When I started as a critic for the Herald-Leader in 2006, I was humbled and excited to take the reins as one of the primary reviewers of Central Kentucky theater, particularly because it was a time when the Lexington stage community began a transition.
Since then, a Shakespeare festival fell, two arose in its place, and one survives. Numerous independent productions have begun to pepper downtown venues, a restaurant gave birth to a serious theater entity, and a long-standing institution buckled and is trying to regroup.
As a critic, I have the privilege of attending just about every show coming and going in the Bluegrass. Each season has brought its own gems and stinkers, and like an actor who beams one night and falters another, I too have had successes and stumbles in reviewing. Was I too soft on one show? Too hard on another? Perhaps I missed the point on a third, or drew only a mediocre insight on another.
Admittedly, I have had my share of hits and misses. The same could be said for Central Kentucky theater as it begins to define the 21st-century version of itself.
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Looking back over the 2009-10 season, it is easy to see that theme playing out.
Two long-standing established theaters, Lexington Children's Theatre and The Woodford Theater in Versailles, took what they do best to a new level.
Lexington Children's Theatre continues to put out the most consistently excellent programming of any area theater — including Vivian Snipes' gorgeous commedia dell'arte-themed staging of Pinocchio and Larry Snipes' pared-down and courageous rendering of Hans Christian Andersen's The Little Mermaid (remembering the last scene of that December production still makes me misty-eyed). The theater's reputation is so good, in fact, it landed a spot in the top 100 of December's Chase Community Giving Competition on Facebook, earning it a check for $25,000. That LCT was the top vote-getter among theaters nationwide is a feat for the entire Bluegrass arts community to be proud of.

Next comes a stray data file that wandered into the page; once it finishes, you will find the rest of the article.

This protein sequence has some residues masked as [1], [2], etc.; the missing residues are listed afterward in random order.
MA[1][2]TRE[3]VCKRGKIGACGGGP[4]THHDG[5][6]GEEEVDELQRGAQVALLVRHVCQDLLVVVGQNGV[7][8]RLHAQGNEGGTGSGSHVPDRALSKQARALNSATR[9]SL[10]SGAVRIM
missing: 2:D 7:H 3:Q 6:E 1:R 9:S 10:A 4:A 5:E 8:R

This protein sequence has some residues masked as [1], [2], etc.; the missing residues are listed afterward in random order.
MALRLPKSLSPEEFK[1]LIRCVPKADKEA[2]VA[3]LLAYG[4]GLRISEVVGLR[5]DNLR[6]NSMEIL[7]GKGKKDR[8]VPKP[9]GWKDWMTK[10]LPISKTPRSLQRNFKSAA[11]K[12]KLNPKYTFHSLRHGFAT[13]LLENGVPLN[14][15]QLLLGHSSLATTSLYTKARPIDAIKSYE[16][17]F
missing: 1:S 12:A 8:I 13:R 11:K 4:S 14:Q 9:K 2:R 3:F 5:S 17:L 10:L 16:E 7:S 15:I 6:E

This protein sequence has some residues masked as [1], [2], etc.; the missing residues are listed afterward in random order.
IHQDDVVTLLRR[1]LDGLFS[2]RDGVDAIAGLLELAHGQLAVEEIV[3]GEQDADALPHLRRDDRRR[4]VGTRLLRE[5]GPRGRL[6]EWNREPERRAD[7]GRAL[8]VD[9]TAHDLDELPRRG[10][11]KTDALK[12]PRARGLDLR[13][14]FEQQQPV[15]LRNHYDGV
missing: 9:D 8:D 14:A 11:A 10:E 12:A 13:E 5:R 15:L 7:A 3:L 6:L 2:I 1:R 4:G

With a new name, The Woodford Theater, formerly the Woodford County Theatrical Arts Association, also had a banner season. Its motto is "Something for everyone," and that is true. The theater knows what it does best and sticks to it: plain ol' good community theater. Very good, in fact.
This past holiday season, Woodford enjoyed its most defining accomplishment: the world premiere of an original play. The Christmas Presence, written by the theater's artistic director, Beth Kirchner, featured clever writing and tight directing, and it demonstrated what happens when Kentucky cultivates its own talent rather than looking to outsiders as the only legitimate standard-bearers.
To a lesser degree, Studio Players in Lexington belongs in this category. Studio knows where its bread is buttered — entertaining romps like the comedy Run for Your Wife in May — but it has been mixing riskier material into its past few seasons. March's gritty production of Sam Shepard's Wait Until Dark comes to mind. Whatever Studio Players is doing, it is working. No other theater sells out shows so consistently and quickly.
At least one other theater did not fare so well.
Actors Guild of Lexington experienced what most likely will be remembered as its most challenging season to date. After suffering some major blows in funding and the loss of key staff members, the beleaguered troupe mounted a scaled-down season that included two musical shows and a holiday comedy. A disappointing debut with the musical revue Beguiled Again, in September, set the tone for a hard slog ahead.
Kudos to Eric Seale, AGL's acting artistic director and sole paid staff member, for thinking outside the box with subsequent on-the-fly programming. The SantaLand Diaries, presented in a former restaurant in a strip shopping center in December, drew sold-out crowds. It's almost as if AGL needed to laugh darkly at its plight along with SantaLand writer David Sedaris. Timothy Hull's elfin adventures in the lead role were indeed a bright spot in the year.
Actors Guild took a risk earlier this month on the concert version of the musical Tommy, but I am nostalgic for and eager to see it get back to its roots of producing smart, compelling drama.
At press time, Actors Guild's new season had yet to be finalized, but Seale confirmed that a full season is in the works. One of the upsides of last year's fallout is a renewed effort to examine and respond to what the community needs.
"My job is to serve the community, and not do what I feel like," Seale said.
As AGL regroups and refocuses, other theater entities have emerged.
The independent production of Equus, put on by Banta Productions in early June, was one of the most, if not the most, artistically sophisticated, beautifully wrought shows of the year.
And Balagula Theater sprang from its humble beginning, doing shows in a tiny corner of Natasha's Bistro & Bar, to mounting a full season in a newly expanded theater space, complete with upgraded technical capabilities.
Ryan Case and Natasha Williams, the troupe's co-founders, quit their day jobs (with Williams closing her eclectic Props Gallery boutique at Main Street and Esplanade) and have committed themselves to full-time theater. This past season of intellectually heavy-hitting absurdist theater was a refreshing, if challenging, escape from the ordinary.
All of these developments made for an exciting year of reviewing and a pivotal turning point in the evolution of Lexington's theater scene.
What's next for Central Kentucky theater? Join me next season to find out.